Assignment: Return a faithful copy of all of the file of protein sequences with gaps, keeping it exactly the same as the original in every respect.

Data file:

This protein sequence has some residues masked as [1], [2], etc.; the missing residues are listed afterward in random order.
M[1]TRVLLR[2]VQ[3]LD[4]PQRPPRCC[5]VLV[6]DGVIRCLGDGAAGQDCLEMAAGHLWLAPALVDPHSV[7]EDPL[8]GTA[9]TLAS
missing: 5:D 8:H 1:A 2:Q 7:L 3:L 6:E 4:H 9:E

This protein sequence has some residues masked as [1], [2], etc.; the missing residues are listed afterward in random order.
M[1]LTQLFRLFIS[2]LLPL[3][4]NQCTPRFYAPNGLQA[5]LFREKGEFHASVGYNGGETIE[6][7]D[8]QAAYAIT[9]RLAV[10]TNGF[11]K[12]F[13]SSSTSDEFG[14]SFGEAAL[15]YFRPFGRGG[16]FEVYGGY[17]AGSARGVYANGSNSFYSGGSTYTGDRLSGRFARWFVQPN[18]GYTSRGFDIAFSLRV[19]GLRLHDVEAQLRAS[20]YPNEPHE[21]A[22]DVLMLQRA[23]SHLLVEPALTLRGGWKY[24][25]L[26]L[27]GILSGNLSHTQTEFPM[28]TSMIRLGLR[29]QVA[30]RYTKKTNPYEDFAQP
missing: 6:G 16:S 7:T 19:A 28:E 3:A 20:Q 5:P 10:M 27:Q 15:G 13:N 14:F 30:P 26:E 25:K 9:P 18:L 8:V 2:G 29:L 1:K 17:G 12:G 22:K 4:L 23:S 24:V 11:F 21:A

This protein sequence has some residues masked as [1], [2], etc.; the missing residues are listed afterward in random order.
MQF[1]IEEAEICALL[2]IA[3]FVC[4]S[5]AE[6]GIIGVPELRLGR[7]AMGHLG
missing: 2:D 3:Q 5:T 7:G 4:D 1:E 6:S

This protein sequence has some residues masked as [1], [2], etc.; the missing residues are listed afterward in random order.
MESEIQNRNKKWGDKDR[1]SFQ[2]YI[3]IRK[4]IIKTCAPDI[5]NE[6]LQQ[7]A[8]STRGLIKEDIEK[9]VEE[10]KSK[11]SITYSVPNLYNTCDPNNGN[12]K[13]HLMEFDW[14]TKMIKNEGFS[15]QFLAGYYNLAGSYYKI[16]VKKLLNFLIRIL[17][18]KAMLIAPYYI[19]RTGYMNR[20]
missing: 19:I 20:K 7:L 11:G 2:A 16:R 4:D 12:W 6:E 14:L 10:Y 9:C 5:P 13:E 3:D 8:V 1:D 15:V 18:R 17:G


This protein sequence has some residues masked as [1], [2], etc.; the missing residues are listed afterward in random order.
M[1]TRVLLR[2]VQ[3]LD[4]PQRPPRCC[5]VLV[6]DGVIRCLGDGAAGQDCLEMAAGHLWLAPALVDPHSV[7]EDPL[8]GTA[9]TLAS
missing: 5:D 8:H 1:A 2:Q 7:L 3:L 6:E 4:H 9:E

This protein sequence has some residues masked as [1], [2], etc.; the missing residues are listed afterward in random order.
M[1]LTQLFRLFIS[2]LLPL[3][4]NQCTPRFYAPNGLQA[5]LFREKGEFHASVGYNGGETIE[6][7]D[8]QAAYAIT[9]RLAV[10]TNGF[11]K[12]F[13]SSSTSDEFG[14]SFGEAAL[15]YFRPFGRGG[16]FEVYGGY[17]AGSARGVYANGSNSFYSGGSTYTGDRLSGRFARWFVQPN[18]GYTSRGFDIAFSLRV[19]GLRLHDVEAQLRAS[20]YPNEPHE[21]A[22]DVLMLQRA[23]SHLLVEPALTLRGGWKY[24][25]L[26]L[27]GILSGNLSHTQTEFPM[28]TSMIRLGLR[29]QVA[30]RYTKKTNPYEDFAQP
missing: 6:G 16:S 7:T 19:A 28:E 3:A 20:Q 5:P 10:M 27:Q 15:G 13:N 14:F 30:P 26:E 25:K 9:P 18:L 8:V 2:G 29:L 1:K 17:G 12:G 22:K 4:L 23:S 24:V 11:F 21:A

This protein sequence has some residues masked as [1], [2], etc.; the missing residues are listed afterward in random order.
MQF[1]IEEAEICALL[2]IA[3]FVC[4]S[5]AE[6]GIIGVPELRLGR[7]AMGHLG
missing: 2:D 3:Q 5:T 7:G 4:D 1:E 6:S

This protein sequence has some residues masked as [1], [2], etc.; the missing residues are listed afterward in random order.
MESEIQNRNKKWGDKDR[1]SFQ[2]YI[3]IRK[4]IIKTCAPDI[5]NE[6]LQQ[7]A[8]STRGLIKEDIEK[9]VEE[10]KSK[11]SITYSVPNLYNTCDPNNGN[12]K[13]HLMEFDW[14]TKMIKNEGFS[15]QFLAGYYNLAGSYYKI[16]VKKLLNFLIRIL[17][18]KAMLIAPYYI[19]RTGYMNR[20]
missing: 19:I 20:K 7:L 11:G 2:A 16:R 4:D 12:W 6:E 14:L 10:Y 9:C 5:P 13:E 3:D 8:V 1:D 15:V 18:R 17:G